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Drug Industry Hires New Lobbyist for Medicare Negotiations

In 2004, then-Senator Blanche Lincoln, D-Ark., positioned herself as a conservative, common-sense Democrat focused on cost-cutting measures like allowing Medicare to use its size and scale to negotiate lower prescription costs collectively. She won her reelection bid a few days later. However, during the 2010 congressional midterm elections, Lincoln was swept out of office six years later, thanks to an influx of dark money from drug companies. Lincoln is now a lobbyist for Pfizer, working to stop the very cost-cutting initiative she once championed.

“We tried desperately to allow the secretary of the Department of Health and Human Services] to negotiate, using all 42 million seniors as a negotiating tool, to bring down the cost of pharmaceuticals,” said Lincoln, staring down her Republican opponent during a televised debate. “And we weren’t allowed to do that. At least two times I voted on that amendment.”

Her organization, the Lincoln Policy Group, earns around $20,000 per month by lobbying Congress to keep the ban on Medicare negotiating lower prescription prices, which is currently being considered as part of the budget reconciliation plan. In addition, Lincoln has sought to combat the medication pricing idea in strategy discussions with other drug business officials. And in recent weeks, the former senator has continued to mingle with Democratic leaders, including an appearance at a recent rooftop party in Washington, D.C., where House Majority Whip Rep. James Clyburn, D-S.C., and Sen. Chris Coons, D-Del., were among those in attendance.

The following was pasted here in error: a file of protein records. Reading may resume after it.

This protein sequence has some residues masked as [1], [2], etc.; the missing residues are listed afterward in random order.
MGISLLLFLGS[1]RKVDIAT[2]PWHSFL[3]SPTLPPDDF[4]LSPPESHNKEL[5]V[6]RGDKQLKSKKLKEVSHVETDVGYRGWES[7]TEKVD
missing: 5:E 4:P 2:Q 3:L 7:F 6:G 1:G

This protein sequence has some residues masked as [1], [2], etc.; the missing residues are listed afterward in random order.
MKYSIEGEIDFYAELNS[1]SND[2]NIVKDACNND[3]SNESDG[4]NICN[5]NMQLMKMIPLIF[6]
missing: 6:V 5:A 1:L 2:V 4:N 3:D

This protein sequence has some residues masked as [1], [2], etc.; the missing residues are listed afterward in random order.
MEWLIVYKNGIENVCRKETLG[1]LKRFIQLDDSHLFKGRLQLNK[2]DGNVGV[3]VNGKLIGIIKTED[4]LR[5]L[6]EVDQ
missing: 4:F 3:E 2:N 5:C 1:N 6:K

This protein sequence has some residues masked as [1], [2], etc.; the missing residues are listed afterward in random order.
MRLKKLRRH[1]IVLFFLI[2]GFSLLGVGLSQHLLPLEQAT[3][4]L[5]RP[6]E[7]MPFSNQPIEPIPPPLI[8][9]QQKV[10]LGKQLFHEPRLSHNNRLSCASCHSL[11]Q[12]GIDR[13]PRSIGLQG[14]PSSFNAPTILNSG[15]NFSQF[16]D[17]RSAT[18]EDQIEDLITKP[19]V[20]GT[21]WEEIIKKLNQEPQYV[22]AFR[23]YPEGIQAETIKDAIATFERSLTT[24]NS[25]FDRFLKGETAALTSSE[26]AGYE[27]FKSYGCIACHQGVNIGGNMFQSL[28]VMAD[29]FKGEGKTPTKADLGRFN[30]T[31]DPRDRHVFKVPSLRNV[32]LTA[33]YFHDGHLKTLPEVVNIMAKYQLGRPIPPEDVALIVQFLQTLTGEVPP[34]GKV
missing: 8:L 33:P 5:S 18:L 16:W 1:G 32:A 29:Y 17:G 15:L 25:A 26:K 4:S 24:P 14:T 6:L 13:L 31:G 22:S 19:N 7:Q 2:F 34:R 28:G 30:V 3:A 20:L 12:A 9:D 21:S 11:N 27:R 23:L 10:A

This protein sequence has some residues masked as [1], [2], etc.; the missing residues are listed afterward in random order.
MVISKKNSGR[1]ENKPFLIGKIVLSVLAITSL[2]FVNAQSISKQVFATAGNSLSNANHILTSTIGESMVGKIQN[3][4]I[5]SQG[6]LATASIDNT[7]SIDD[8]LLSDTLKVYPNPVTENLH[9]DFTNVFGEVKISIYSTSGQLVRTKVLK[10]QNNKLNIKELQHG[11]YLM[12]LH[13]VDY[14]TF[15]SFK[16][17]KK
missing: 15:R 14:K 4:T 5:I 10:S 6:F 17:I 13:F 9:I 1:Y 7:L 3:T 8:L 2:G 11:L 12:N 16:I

President Joe Biden’s domestic plan now includes a popular, previously bipartisan idea to keep Medicare costs down. According to administration-backed legislation, Medicare should be able to negotiate for lower-cost medicine through the Part D program, just like other government agencies like the Department of Veterans Affairs.

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